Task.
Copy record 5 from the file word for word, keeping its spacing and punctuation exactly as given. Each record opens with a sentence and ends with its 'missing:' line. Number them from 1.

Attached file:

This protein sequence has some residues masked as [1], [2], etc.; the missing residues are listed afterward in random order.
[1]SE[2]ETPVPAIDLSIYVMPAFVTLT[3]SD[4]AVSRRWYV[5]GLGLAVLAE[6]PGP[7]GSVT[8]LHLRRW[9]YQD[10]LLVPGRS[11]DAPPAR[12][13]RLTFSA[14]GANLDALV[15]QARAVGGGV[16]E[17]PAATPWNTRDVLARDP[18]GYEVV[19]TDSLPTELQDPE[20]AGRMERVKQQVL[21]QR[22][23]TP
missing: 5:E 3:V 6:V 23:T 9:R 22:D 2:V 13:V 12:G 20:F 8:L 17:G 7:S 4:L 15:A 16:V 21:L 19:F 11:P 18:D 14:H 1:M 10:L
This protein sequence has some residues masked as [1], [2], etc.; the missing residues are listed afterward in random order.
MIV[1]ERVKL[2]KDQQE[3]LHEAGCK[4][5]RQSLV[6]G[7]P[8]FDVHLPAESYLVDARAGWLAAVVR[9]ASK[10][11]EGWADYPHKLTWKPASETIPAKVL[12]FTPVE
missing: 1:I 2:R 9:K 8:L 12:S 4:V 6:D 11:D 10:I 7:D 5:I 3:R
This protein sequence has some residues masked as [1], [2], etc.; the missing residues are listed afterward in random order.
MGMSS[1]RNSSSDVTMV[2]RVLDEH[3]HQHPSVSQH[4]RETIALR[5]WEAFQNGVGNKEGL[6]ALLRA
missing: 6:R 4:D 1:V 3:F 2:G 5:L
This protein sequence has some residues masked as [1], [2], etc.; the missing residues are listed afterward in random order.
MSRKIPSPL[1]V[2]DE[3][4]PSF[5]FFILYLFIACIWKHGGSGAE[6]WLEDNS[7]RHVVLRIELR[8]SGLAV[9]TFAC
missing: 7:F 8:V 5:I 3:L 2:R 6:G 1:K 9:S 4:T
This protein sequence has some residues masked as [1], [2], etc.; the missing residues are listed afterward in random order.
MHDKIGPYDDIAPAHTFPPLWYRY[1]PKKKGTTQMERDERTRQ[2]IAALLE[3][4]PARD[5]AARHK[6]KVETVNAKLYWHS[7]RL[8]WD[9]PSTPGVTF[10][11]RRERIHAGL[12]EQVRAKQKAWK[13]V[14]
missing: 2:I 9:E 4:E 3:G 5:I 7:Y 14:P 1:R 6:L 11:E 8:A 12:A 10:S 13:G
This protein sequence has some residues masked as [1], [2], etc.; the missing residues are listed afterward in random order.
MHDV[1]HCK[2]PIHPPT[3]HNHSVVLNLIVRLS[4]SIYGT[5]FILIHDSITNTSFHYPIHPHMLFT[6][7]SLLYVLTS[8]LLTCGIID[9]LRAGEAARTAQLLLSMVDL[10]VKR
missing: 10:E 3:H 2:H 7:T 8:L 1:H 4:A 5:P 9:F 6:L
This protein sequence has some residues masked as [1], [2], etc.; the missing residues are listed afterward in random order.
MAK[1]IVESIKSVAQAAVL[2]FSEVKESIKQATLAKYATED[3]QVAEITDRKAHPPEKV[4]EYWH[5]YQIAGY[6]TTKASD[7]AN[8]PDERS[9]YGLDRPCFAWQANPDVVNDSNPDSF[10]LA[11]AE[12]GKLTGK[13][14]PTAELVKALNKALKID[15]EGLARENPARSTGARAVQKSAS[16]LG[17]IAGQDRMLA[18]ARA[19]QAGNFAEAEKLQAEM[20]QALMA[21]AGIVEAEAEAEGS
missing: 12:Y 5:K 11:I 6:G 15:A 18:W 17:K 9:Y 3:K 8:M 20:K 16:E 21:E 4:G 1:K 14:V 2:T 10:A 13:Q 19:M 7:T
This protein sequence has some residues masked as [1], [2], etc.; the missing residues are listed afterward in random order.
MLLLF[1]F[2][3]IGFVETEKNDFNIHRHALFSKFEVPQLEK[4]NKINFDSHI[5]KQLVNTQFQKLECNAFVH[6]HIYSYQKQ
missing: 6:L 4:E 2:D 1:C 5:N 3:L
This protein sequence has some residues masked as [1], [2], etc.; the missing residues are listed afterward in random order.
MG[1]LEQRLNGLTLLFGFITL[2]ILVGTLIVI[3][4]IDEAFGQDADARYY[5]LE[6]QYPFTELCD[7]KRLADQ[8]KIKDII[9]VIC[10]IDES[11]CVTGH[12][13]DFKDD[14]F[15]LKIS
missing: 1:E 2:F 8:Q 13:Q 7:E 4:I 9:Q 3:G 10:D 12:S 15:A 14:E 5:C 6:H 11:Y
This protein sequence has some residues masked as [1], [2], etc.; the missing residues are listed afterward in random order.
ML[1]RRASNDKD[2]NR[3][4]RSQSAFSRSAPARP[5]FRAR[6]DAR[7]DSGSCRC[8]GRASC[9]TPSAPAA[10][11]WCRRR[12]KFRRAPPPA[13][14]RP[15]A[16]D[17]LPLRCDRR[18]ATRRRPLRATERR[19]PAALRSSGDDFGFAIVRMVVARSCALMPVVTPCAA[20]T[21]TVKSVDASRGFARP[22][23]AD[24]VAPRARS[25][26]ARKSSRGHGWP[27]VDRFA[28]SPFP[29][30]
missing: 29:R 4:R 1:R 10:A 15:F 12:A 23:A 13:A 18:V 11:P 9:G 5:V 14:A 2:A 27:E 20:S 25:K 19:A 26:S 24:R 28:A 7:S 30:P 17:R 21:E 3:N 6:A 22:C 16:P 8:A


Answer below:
This protein sequence has some residues masked as [1], [2], etc.; the missing residues are listed afterward in random order.
MHDKIGPYDDIAPAHTFPPLWYRY[1]PKKKGTTQMERDERTRQ[2]IAALLE[3][4]PARD[5]AARHK[6]KVETVNAKLYWHS[7]RL[8]WD[9]PSTPGVTF[10][11]RRERIHAGL[12]EQVRAKQKAWK[13]V[14]
missing: 2:I 9:E 4:E 3:G 5:I 7:Y 14:P 1:R 6:L 11:E 8:A 12:A 10:S 13:G